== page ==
Too Much Rattle And Hum: U2's Round-The-Clock Removal Of Huge Dublin Stage Stirs Protests
Dubliners angry over the around-the-clock dismantling of U2’s monumental concert stage mounted street protests Tuesday, snarling the Irish band’s plans for the next stages of their European tour.
Residents around Croke Park stadium said their aim was to embarrass Dublin City Council and the Gaelic Athletic Association — which authorized the all-night noise — not delay Ireland’s most famous musical export.
But U2 managers said the protests meant more than 50 trucks carrying much of the band’s 390-ton stage, TV screens, lighting and sound equipment missed their intended morning ferry.
Some trucks did depart the stadium several hours late as protesters stood aside. But tour organizers said it was too soon to determine whether any of U2’s tightly scheduled concert dates in Sweden, Germany and Poland would be affected.
“We should all not be talking to you and (should be) on a boat,” the tour’s production director, Jake Berry, told reporters as several dozen residents protested beside three road junctions outside Croke Park, Ireland’s largest stadium.
Berry said U2 did not want to risk accidents by driving any heavily laden trucks past protesters straddling roadways outside the stadium. He expressed surprise at the protests, even though plans for them have been widely reported in Ireland since last week.
Berry said he wasn’t sure whether Tuesday’s lost hours — and potential problems fitting trucks on later ferry services to Britain — would jeopardize any upcoming concert dates.
“It affects the tour schedule. Read that any way you want,” he said.
Croke Park Area Residents’ Committee spokesman David Purdue said that no one was “interested in any way in delaying U2 in any shape or form.”
“This is primarily to get Dublin City Council and the Gaelic Athletic Association to take notice of us and recognize the damage they’re doing to the local community,” he said.
Berry said singer Bono, guitarist The Edge, bassist Adam Clayton and drummer Larry Mullen Jr. were told of the Dublin disruption about 5 a.m. Tuesday as their private jet landed in Nice, France, where they are staying in between European gigs.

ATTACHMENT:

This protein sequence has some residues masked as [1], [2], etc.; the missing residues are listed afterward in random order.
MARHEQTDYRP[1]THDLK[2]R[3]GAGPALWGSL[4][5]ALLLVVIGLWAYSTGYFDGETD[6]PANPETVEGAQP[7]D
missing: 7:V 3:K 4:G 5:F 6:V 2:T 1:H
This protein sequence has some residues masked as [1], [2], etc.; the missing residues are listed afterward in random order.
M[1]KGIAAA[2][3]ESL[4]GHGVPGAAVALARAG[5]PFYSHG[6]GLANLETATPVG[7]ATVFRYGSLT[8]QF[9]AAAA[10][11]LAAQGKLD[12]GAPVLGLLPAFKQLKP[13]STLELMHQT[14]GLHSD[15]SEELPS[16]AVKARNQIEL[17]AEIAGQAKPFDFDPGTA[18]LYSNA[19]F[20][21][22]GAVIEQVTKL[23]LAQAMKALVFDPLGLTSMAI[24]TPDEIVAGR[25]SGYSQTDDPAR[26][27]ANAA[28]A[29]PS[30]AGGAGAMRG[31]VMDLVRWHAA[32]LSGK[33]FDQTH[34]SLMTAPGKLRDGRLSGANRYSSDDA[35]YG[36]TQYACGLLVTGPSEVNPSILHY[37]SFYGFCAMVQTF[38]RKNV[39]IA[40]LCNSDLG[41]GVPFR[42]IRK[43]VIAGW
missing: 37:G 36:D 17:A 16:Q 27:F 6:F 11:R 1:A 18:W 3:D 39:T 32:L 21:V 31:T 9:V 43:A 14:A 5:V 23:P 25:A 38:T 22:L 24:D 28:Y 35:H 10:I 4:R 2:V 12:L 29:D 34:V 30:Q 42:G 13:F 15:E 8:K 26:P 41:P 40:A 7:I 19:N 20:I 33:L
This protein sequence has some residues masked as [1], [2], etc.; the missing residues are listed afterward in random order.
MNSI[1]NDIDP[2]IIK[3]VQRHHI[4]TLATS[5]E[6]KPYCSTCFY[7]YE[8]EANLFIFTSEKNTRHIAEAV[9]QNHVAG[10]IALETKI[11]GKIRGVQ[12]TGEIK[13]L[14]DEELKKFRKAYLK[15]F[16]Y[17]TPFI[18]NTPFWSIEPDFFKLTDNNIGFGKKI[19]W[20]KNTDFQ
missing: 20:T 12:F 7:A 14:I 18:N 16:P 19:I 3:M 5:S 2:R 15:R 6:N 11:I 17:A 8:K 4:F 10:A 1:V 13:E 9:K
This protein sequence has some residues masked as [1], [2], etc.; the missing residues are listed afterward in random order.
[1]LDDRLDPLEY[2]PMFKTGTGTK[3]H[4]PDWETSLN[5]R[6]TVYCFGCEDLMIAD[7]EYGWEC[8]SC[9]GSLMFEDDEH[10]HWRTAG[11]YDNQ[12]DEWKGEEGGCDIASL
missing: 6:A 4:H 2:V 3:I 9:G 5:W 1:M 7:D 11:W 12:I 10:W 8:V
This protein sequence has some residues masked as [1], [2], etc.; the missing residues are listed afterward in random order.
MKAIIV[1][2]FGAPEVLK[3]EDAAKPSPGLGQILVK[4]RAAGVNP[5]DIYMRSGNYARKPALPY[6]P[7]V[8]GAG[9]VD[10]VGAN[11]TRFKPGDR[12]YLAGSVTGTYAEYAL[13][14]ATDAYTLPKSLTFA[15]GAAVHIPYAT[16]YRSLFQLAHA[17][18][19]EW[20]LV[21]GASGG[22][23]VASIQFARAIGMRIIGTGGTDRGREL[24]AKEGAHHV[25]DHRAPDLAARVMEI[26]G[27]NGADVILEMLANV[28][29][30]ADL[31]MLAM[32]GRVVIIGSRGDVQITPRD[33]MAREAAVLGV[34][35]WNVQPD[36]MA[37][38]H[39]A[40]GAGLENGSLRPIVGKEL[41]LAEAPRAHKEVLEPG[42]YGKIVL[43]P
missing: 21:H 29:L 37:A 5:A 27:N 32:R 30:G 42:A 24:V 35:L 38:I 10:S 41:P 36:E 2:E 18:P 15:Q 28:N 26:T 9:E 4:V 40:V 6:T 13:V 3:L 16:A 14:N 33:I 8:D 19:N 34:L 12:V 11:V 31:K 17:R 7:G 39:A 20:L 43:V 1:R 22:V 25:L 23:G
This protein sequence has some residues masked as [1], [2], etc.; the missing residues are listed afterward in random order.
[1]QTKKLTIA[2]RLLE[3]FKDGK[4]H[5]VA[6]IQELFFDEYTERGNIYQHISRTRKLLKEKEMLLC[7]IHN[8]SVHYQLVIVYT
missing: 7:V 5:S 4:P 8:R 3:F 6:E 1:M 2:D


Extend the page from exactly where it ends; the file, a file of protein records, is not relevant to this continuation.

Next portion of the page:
He said the band felt “pure disappointment. It’s just really put a damp squib (sponge) on something that was a fantastic experience and fantastic show.”
The protesting Dubliners complained that the council and sports authorities should not have cleared U2 to dismantle its stage over a continuous 44-hour period starting at 1 a.m. Tuesday — just two hours after the last of three Dublin concerts concluded before roaring crowds of 80,000.
In practice, the schedule means the area will suffer heavy nighttime noise for more than a week.
Activists from the residents committee, which plans protests throughout Tuesday, said they were willing to let U2’s truck convoy carry out the most critical parts of the stage, including a telescoping bank of television screens and the stage’s disco ball-topped spike.
The U2 concert promoters, MCD Productions, delivered a legal letter to the protesters, warning they could be sued for any financial losses incurred by the promoters, U2 or others with a financial stake in one of the world’s biggest musical ventures.
U2 has three “Claw” stages — one of which is being constructed, another being dismantled, and a third being transported or in use any given moment of the tour.
The band is scheduled to perform in Goteborg, Sweden, on Friday and Saturday; Gelsenkirchen, Germany, on Monday; and Chorzow, Poland, on Aug. 6. Tour directors declined to specify the next destination of the Claw being dismantled in Dublin.
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